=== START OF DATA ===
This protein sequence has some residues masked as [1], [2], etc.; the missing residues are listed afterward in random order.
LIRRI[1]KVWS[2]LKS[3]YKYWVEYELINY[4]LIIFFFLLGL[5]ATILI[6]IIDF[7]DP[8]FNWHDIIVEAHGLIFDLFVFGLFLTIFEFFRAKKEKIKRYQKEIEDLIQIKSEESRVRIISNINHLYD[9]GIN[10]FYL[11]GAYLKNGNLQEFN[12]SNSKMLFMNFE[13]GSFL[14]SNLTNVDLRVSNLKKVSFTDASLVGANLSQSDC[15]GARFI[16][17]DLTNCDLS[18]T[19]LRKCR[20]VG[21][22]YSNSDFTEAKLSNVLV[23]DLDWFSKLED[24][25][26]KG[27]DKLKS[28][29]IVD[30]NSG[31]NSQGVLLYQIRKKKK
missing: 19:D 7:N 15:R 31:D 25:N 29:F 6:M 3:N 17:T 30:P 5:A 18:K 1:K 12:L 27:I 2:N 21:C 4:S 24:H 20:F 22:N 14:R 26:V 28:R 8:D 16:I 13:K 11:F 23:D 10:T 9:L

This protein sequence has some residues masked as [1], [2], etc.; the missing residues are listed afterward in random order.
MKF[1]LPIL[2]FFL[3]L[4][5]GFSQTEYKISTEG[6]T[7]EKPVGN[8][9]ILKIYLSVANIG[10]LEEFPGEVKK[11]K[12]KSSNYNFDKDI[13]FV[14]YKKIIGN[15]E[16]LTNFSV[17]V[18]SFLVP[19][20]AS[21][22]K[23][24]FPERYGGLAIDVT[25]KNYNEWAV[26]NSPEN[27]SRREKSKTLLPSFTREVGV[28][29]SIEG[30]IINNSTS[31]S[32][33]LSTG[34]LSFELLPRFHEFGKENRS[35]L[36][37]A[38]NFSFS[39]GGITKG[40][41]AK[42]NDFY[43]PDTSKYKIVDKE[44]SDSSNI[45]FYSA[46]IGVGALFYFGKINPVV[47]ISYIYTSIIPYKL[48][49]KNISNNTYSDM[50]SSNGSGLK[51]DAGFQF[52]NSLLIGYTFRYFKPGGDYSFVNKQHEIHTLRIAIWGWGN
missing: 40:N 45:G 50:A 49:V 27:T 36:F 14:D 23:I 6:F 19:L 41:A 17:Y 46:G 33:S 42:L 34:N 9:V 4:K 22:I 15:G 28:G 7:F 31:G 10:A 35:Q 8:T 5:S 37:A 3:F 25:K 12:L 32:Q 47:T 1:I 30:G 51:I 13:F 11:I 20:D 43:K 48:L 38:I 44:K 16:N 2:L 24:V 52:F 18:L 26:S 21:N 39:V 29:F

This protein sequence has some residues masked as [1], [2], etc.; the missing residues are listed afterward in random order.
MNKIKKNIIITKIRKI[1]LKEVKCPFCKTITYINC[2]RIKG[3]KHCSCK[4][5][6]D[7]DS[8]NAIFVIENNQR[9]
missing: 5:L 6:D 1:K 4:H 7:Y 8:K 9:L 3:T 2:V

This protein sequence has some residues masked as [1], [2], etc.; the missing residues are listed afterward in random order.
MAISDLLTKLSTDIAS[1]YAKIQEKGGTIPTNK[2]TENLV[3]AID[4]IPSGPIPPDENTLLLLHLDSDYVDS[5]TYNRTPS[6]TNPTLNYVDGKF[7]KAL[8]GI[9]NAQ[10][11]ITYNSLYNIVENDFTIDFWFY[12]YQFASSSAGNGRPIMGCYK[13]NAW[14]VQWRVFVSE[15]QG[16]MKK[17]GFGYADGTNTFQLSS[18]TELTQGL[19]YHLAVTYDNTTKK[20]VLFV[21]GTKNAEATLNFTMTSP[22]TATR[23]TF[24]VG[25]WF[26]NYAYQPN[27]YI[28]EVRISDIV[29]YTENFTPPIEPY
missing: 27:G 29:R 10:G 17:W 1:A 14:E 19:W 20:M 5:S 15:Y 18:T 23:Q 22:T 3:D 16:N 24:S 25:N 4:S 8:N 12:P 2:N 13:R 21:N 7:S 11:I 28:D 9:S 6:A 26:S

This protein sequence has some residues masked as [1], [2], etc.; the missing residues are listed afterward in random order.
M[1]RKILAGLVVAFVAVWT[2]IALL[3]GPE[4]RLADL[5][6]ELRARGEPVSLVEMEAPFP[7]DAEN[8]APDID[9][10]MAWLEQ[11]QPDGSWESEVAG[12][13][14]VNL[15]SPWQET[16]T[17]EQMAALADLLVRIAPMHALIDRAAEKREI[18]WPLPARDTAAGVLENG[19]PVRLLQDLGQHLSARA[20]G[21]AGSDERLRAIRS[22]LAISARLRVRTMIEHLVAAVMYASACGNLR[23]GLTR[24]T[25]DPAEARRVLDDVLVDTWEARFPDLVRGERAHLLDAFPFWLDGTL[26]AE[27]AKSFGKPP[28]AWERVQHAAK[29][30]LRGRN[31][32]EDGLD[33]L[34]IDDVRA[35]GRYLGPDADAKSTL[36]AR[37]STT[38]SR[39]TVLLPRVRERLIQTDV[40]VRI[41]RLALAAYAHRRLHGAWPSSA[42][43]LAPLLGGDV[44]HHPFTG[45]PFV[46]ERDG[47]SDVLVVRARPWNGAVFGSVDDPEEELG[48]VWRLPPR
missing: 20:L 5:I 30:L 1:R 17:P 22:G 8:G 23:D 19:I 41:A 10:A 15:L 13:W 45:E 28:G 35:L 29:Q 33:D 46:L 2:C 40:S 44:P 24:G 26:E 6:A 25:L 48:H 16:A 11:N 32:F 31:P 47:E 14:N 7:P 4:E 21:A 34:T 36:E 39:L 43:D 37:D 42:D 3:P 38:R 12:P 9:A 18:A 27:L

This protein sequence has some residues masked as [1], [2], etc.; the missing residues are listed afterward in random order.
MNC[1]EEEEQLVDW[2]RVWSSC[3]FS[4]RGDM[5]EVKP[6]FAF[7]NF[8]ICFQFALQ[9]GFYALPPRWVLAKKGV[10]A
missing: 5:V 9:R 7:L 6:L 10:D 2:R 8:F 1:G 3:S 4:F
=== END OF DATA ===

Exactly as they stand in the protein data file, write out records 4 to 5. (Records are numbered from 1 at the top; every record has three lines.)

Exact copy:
This protein sequence has some residues masked as [1], [2], etc.; the missing residues are listed afterward in random order.
MAISDLLTKLSTDIAS[1]YAKIQEKGGTIPTNK[2]TENLV[3]AID[4]IPSGPIPPDENTLLLLHLDSDYVDS[5]TYNRTPS[6]TNPTLNYVDGKF[7]KAL[8]GI[9]NAQ[10][11]ITYNSLYNIVENDFTIDFWFY[12]YQFASSSAGNGRPIMGCYK[13]NAW[14]VQWRVFVSE[15]QG[16]MKK[17]GFGYADGTNTFQLSS[18]TELTQGL[19]YHLAVTYDNTTKK[20]VLFV[21]GTKNAEATLNFTMTSP[22]TATR[23]TF[24]VG[25]WF[26]NYAYQPN[27]YI[28]EVRISDIV[29]YTENFTPPIEPY
missing: 27:G 29:R 10:G 17:W 1:A 14:E 19:W 20:M 5:S 15:Y 18:T 23:Q 22:T 3:D 16:N 24:S 25:N 4:S 8:N 12:P 2:N 13:R 21:N 7:S 11:I 28:D 9:S 6:A 26:S

This protein sequence has some residues masked as [1], [2], etc.; the missing residues are listed afterward in random order.
M[1]RKILAGLVVAFVAVWT[2]IALL[3]GPE[4]RLADL[5][6]ELRARGEPVSLVEMEAPFP[7]DAEN[8]APDID[9][10]MAWLEQ[11]QPDGSWESEVAG[12][13][14]VNL[15]SPWQET[16]T[17]EQMAALADLLVRIAPMHALIDRAAEKREI[18]WPLPARDTAAGVLENG[19]PVRLLQDLGQHLSARA[20]G[21]AGSDERLRAIRS[22]LAISARLRVRTMIEHLVAAVMYASACGNLR[23]GLTR[24]T[25]DPAEARRVLDDVLVDTWEARFPDLVRGERAHLLDAFPFWLDGTL[26]AE[27]AKSFGKPP[28]AWERVQHAAK[29][30]LRGRN[31][32]EDGLD[33]L[34]IDDVRA[35]GRYLGPDADAKSTL[36]AR[37]STT[38]SR[39]TVLLPRVRERLIQTDV[40]VRI[41]RLALAAYAHRRLHGAWPSSA[42][43]LAPLLGGDV[44]HHPFTG[45]PFV[46]ERDG[47]SDVLVVRARPWNGAVFGSVDDPEEELG[48]VWRLPPR
missing: 20:L 5:I 30:L 1:R 17:P 22:G 8:G 23:D 19:I 41:A 10:A 15:L 13:W 45:E 28:G 35:L 29:Q 33:D 46:L 2:C 40:S 44:P 24:G 26:E 6:A 25:L 48:H 16:A 11:N 32:F 31:P 47:E 14:N 7:P 4:E 21:A 34:T 36:E 39:L 43:D 37:D 42:D 3:P 38:R 12:P 9:A 18:A 27:L